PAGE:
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How is Chamomile Used For Social Anxiety?

Anxiety Treatment and Chamomile


Description of Chamomile:


Chamomile is a dietary supplement popular for a variety of uses including sleep problems, anxiety, digestive upset, skin infections, wound healing, colic and diaper rash. German chamomile (matricaria recutita) is the focus of most scientific research and is available almost everywhere except for England where Roman chamomile (chamaemelum nobile) is popular. In North America chamomile is most often found prepared as an herbal tea to aid in sleep. In general, not enough reliable scientific research has been conducted to support any of the many common uses of chamomile.

How to Take Chamomile:


Chamomile is available as capsules, liquid extracts, tinctures, teas, and topical creams, among other preparations.

Dosage Guidelines for Chamomile:


You should always read the product label for dosing instructions and consult a healthcare provider if necessary.

For adults, the recommended doses are:

  • Capsules: 400 to 1600 mg in divided doses daily
  • Liquid extract: 1 to 4 ml three times daily
  • Tincture: 15 ml three to four times daily
  • Tea: 1 to 4 cups of tea per day

There is not enough scientific evidence to recommend use of chamomile in children.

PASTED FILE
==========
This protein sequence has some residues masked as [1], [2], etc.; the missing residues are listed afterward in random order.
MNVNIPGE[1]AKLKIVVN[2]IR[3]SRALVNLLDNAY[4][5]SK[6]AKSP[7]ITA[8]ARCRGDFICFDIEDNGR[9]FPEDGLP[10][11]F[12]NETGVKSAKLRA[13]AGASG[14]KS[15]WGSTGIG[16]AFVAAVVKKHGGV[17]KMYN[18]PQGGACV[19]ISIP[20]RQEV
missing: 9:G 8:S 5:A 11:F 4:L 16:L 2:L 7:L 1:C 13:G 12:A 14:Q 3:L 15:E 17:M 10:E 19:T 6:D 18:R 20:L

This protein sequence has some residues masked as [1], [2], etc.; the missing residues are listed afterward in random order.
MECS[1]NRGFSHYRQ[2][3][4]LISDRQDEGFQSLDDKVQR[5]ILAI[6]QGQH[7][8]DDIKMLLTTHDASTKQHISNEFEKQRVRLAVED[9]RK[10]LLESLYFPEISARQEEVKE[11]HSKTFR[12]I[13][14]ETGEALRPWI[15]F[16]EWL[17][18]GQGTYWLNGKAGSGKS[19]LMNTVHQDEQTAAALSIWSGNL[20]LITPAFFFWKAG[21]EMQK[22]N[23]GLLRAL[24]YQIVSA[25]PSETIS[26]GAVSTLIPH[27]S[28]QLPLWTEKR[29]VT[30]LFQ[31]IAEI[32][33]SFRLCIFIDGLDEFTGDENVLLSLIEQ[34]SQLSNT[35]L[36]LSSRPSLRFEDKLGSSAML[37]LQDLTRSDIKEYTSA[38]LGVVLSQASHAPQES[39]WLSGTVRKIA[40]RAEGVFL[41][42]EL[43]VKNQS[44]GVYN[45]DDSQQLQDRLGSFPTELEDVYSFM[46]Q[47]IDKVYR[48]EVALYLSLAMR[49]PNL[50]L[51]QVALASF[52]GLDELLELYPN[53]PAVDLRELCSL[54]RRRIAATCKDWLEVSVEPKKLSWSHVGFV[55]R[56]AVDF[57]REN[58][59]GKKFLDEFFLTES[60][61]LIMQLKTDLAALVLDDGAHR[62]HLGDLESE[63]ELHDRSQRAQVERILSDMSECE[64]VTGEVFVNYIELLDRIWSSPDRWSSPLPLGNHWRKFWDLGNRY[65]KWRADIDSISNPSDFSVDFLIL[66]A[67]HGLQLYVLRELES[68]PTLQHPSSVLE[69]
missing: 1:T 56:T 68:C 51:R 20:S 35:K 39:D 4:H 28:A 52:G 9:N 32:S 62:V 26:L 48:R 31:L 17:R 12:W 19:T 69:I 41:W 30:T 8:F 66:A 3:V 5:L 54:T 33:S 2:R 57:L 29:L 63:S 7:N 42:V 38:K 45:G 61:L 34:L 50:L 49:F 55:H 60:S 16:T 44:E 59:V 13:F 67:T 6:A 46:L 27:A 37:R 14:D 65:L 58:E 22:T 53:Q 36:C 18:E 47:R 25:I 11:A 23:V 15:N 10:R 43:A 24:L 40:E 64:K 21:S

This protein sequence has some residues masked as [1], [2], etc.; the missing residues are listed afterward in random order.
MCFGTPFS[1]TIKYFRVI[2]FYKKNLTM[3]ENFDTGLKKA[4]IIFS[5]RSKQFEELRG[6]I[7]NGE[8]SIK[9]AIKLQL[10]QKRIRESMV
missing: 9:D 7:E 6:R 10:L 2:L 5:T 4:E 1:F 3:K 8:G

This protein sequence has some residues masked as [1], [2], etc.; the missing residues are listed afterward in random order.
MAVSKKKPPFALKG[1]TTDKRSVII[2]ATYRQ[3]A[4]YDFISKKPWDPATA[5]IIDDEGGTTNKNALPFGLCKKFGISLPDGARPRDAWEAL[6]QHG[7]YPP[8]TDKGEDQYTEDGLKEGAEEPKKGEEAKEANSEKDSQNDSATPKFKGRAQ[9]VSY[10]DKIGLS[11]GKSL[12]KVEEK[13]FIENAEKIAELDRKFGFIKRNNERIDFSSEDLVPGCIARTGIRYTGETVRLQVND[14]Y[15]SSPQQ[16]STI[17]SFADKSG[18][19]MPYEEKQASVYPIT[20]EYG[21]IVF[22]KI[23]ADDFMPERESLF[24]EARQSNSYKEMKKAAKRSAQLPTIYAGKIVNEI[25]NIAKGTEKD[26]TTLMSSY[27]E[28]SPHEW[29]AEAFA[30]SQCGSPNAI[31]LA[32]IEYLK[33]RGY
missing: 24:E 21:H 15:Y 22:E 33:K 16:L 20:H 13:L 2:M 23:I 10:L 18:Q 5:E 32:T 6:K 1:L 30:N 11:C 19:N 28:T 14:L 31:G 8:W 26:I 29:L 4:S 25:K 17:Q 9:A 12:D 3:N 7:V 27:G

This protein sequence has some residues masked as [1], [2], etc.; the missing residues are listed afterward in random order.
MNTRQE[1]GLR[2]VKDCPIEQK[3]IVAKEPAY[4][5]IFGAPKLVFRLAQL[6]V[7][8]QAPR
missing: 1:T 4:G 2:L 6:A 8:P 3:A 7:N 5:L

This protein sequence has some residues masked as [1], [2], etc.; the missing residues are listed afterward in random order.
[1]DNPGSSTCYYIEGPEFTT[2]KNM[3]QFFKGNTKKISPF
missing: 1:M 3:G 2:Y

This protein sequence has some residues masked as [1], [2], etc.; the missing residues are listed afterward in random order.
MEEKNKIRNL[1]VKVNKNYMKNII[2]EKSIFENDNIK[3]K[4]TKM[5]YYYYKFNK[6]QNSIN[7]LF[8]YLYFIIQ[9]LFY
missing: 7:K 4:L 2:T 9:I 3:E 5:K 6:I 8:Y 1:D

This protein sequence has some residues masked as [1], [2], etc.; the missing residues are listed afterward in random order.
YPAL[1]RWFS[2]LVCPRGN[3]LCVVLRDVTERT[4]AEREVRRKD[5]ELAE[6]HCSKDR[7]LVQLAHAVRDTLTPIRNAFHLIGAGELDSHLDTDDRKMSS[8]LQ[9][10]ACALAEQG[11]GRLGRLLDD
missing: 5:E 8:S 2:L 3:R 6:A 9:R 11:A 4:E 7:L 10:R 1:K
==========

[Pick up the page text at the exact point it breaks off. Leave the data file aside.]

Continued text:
Who Shouldn’t Take Chamomile:


The following groups of people should avoid the use of chamomile:

  • those with allergies to plants in the daisy family such as aster, chrysanthemum, ragweed, marigold and daisy
  • those with bleeding disorders and those taking drugs that may increase the risk of bleeding
  • pregnant and nursing women (chamomile may act as a uterine stimulant or lead to abortion)


Medication Interactions With Chamomile:


In general, more research is needed to fully evaluate medication interactions for chamomile. There are a number of potential interactions with medications and other dietary supplements. Before using chamomile you should consult with a medical professional about potential interactions with other products you are using.


Some common interactive effects include:

  • drowsiness when combined with benzodiazepines, barbituates, narcotics, some antidepressants, and alcohol
  • increased risk of bleeding if combined with blood thinners, ibuprofen, and naproxen
  • risk if combined with medications that affect blood sugar or blood pressure

Given the potential for drowsiness, it is not recommended to drive or operate heavy machinery until you know how chamomile affects you.

Side Effects of Chamomile:


Reported side effects of using chamomile include:

  • serious allergic reactions including anaphylaxis, throat swelling, and shortness of breath
  • skin allergic reactions such as eczema
  • vomiting when taken in large doses


Risks Associated with Chamomile:


The U.S. Food and Drug Administration does not regulate the production of herbs and supplements. Most herbs and supplements are not thoroughly tested, and there is no guarantee regarding the ingredients or safety of the products.

Although a number of potential side effects and interactions are presented here, the risks associated with chamomile have not been adequately studied.


Other supplements for social anxiety disorder:


National Center for Complementary and Alernative Medicine. Chamomile. Accessed September 5, 2008.

Medline Plus. Chamomile. Accessed September 5, 2008.

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